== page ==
There is a short monologue printed on the front cover of the Savages debut LP Silence Yourself. It serves as both a synopsis for the record and a conceptual becoming. You can read it below:
It’s a pretty powerful little mantra. In the post-Internet age, it is near impossible not to constantly be distracted by the noise and the flickering light of media saturation and LED deception. Furthermore, with so much information at our fingertips, much of our ability to truly care or have real opinions has been replaced by a wanton desire to take part in everything and claim everything as our own. The Stepford versions of our lives on social networks, the constant conversational one-upping that we can’t live five seconds without – it’s all noise. But when all is stripped away, and the comfortable gaul of affluence is taken from us, these things all disappear with it. Savages lead singer Jehnny Beth has mentioned that the band’s name is inspired by the classic books of societal degradation, like Lord of the Flies. It makes sense too – their lyrical imagery strives to provoke the human mind into being something it already is, buried deep down inside, under layers and layers of media brainwash. Savages is exactly what the indie scene needs right now: a step away from the shiny promotional limelight of the social network frenzy and a quiet step into isolation. Here, as their mantra says, “perhaps we would start hearing the distant rhythm of an angry young tune – and recompose ourselves”. Silence Yourself is all about recomposition.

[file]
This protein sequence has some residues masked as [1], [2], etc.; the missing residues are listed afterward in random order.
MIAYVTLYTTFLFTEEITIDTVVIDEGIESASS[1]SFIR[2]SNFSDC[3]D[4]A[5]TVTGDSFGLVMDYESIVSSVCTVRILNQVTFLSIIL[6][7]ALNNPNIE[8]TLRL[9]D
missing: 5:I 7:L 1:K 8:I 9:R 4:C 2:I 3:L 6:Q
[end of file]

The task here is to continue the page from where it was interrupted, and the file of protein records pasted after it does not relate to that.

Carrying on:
The thing is about Savages, all of the above would be almost enough to have us sold on the record regardless of its sound. But the fact that Savages also host a brutal post-punk sound straight out of 1979 and some of the best instrumentation in recent years proves that Silence Yourself is more than just an idea – it’s a cleansing wave of mutilation that could turn the scene on its head. And for all this, Savages will undoubtedly be one of the biggest new names of the year.
There’s no mystery in the world why Savages has chosen to use the dark post-punk of the late 70s as the musical platform for their pathos. After all, punk was a scene – not unlike today’s – where the noise and the image and the directionless energy often overpowered the impact of the music and made it difficult for the listener to comprehend the deeper meaning. As the guitars got darker and the drums and bass became more menacing and the tempo slowed ever so slightly, the band up on stage could glare down at onlookers with a refocused mindset and demand an unfaltering attentiveness. The ballads and the dirges and the ominous power of bands like Joy Division demanded something more than their peers – they fashioned a musical experience that had its fingers in spirituality and personification. There was no way to come away from them unaffected.